A high concentration of fine particles is already known to be correlated with the severity of influenza waves. Now, scientists have investigated possible interactions between high levels of fine particulate matter and the virulence of Covid-19. The study from the University of Geneva and Meteodat — a spin-off of ETH Zürich —is published in the journal Earth Systems and Environment.
The findings suggest that high concentrations of PM2.5 may modulate, or even amplify, the waves of SARS-CoV-2 contamination, and explain in part the particular profile of the Covid-19 pandemic. The study suggests preventive measures related to air pollution to limit future outbreaks of severe illness and death due to the coronavirus.
An increase in fine particles is generally favoured by air temperature inversions (a deviation from the way temperature normally changes with altitude). Such inversions are usually characterised by fog situations. Studies in Italy and France suggest that SARS-CoV-2 was already present in Europe at the end of 2019, while the sharp increase in numbers was only recorded in spring 2020 in Paris and London. To the researchers, this suggested that besides interaction of people, something else may promote the transmission of the virus, and particularly the severity of the infection.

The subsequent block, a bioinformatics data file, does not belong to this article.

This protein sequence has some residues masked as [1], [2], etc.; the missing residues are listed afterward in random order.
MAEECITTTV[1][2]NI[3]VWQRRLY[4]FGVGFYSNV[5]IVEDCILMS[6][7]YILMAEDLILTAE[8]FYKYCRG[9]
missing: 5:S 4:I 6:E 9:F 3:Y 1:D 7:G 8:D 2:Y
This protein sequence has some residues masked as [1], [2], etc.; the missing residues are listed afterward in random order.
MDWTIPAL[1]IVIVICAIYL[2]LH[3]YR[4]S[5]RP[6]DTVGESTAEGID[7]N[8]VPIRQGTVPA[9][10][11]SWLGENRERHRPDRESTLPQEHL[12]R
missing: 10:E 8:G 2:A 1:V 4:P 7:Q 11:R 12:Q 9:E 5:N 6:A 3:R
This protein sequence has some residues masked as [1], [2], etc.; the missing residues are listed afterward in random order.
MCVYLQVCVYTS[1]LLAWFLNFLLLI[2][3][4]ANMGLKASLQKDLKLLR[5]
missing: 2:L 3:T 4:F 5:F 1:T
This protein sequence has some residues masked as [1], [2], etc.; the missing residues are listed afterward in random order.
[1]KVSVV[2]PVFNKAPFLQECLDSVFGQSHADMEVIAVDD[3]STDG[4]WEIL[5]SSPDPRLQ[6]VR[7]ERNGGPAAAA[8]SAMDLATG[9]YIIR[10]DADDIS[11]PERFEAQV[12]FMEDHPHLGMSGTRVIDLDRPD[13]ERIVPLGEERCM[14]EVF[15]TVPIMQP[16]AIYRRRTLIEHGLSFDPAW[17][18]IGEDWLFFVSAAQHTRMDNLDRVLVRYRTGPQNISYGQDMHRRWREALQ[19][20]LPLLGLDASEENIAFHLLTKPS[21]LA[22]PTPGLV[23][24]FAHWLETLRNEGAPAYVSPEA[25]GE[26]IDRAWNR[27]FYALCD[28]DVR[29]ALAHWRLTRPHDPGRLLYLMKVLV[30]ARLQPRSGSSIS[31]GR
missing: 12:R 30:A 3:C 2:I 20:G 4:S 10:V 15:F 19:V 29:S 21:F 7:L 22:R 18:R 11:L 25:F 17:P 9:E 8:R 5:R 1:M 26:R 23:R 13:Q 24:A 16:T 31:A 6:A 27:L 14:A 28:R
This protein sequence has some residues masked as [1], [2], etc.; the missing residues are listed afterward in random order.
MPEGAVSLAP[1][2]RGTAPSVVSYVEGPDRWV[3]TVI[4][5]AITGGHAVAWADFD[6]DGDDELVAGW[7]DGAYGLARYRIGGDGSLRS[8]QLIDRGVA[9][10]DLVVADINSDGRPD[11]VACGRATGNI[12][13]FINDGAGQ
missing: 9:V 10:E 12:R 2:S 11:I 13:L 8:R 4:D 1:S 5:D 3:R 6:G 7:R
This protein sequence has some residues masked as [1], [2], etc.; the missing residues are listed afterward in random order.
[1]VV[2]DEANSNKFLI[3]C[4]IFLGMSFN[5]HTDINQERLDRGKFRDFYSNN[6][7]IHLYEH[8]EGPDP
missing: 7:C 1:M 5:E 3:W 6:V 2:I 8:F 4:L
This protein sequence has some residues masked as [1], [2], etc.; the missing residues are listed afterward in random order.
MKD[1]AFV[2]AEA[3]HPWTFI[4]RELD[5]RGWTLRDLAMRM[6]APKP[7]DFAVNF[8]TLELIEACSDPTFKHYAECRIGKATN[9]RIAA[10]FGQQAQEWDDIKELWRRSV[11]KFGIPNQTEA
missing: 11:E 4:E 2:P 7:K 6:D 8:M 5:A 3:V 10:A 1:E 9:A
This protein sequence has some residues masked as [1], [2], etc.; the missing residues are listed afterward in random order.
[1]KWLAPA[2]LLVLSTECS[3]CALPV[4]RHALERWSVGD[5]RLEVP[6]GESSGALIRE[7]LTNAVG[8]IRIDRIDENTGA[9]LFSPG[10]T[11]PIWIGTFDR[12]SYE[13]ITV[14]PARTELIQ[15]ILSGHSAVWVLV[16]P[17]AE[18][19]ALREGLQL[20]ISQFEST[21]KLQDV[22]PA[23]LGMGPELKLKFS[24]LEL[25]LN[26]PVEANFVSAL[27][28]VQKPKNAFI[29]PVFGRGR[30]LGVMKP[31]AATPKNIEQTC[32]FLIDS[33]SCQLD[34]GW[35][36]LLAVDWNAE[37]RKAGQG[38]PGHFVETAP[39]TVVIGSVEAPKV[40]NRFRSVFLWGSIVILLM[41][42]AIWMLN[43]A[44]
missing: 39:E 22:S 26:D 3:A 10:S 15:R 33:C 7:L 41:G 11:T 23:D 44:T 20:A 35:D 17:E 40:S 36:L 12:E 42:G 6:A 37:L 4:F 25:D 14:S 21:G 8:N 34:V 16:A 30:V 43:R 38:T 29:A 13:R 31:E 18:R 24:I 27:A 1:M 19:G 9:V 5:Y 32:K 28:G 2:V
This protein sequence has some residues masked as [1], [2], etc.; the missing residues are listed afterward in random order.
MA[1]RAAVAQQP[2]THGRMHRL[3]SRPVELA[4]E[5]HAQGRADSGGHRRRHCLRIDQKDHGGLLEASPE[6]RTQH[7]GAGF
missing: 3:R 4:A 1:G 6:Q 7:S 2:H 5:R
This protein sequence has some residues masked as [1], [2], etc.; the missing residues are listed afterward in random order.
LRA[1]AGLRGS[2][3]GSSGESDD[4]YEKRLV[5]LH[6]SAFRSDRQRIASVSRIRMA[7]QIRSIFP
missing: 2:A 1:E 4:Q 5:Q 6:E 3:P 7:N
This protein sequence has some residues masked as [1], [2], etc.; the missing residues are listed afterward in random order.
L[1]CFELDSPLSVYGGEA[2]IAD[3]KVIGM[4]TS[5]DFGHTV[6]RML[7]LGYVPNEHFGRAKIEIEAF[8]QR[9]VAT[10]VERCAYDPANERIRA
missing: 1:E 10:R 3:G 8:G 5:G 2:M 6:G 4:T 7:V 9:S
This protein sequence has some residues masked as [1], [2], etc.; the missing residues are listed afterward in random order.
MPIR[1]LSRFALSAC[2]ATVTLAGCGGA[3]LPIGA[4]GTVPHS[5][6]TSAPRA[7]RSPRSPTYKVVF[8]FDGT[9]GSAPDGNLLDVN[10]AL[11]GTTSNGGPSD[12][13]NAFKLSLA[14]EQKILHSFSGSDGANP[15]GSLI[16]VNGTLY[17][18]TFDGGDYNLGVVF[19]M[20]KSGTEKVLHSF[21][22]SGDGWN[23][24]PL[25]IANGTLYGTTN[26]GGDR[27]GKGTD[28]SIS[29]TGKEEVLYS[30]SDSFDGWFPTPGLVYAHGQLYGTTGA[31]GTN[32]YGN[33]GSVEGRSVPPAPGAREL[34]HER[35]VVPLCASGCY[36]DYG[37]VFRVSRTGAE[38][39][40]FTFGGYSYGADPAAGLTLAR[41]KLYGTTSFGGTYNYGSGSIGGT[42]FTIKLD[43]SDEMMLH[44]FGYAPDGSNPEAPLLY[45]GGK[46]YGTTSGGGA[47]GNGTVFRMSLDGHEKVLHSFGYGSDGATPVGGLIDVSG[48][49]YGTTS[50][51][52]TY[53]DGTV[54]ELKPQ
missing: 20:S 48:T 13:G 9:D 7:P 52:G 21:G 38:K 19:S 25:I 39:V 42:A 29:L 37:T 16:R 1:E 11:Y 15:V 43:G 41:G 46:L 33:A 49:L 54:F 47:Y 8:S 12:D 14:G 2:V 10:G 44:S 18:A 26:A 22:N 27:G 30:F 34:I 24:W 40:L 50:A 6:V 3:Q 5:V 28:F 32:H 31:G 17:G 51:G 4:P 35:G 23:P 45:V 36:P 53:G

The team made observations in the Swiss canton of Ticino, where fine-particle pollution increased sharply during a period of fog at the end of February 2020. Shortly afterwards, Ticino recorded a sharp increase in the number of hospital admissions due to Covid-19. Additionally, a large carnival event with some 150,000 visitors took place at the same time. 📣 Express Explained is now on Telegram
In Switzerland, the increase in fine particle concentrations is particularly frequent during thermal inversions. And acute concentrations cause inflammation of the respiratory, pulmonary and cardiovascular tracts and thicken the blood. In combination with coronavirus infection, these inflammatory factors can lead to a serious progression of the disease, the researchers stress.
Although the study shows how particulate matter pollution can influence the virulence of the virus and possible severe disease progression, the researchers acknowledge that physiological, social or economic factors will also influence the further course of the pandemic. They conclude that the findings of this study offer the possibility of taking preventive measures in the event of future increases in fine particulate matter concentrations, thus limiting a new flare-up of Covid-19 morbidity and mortality.
Source: University of Geneva
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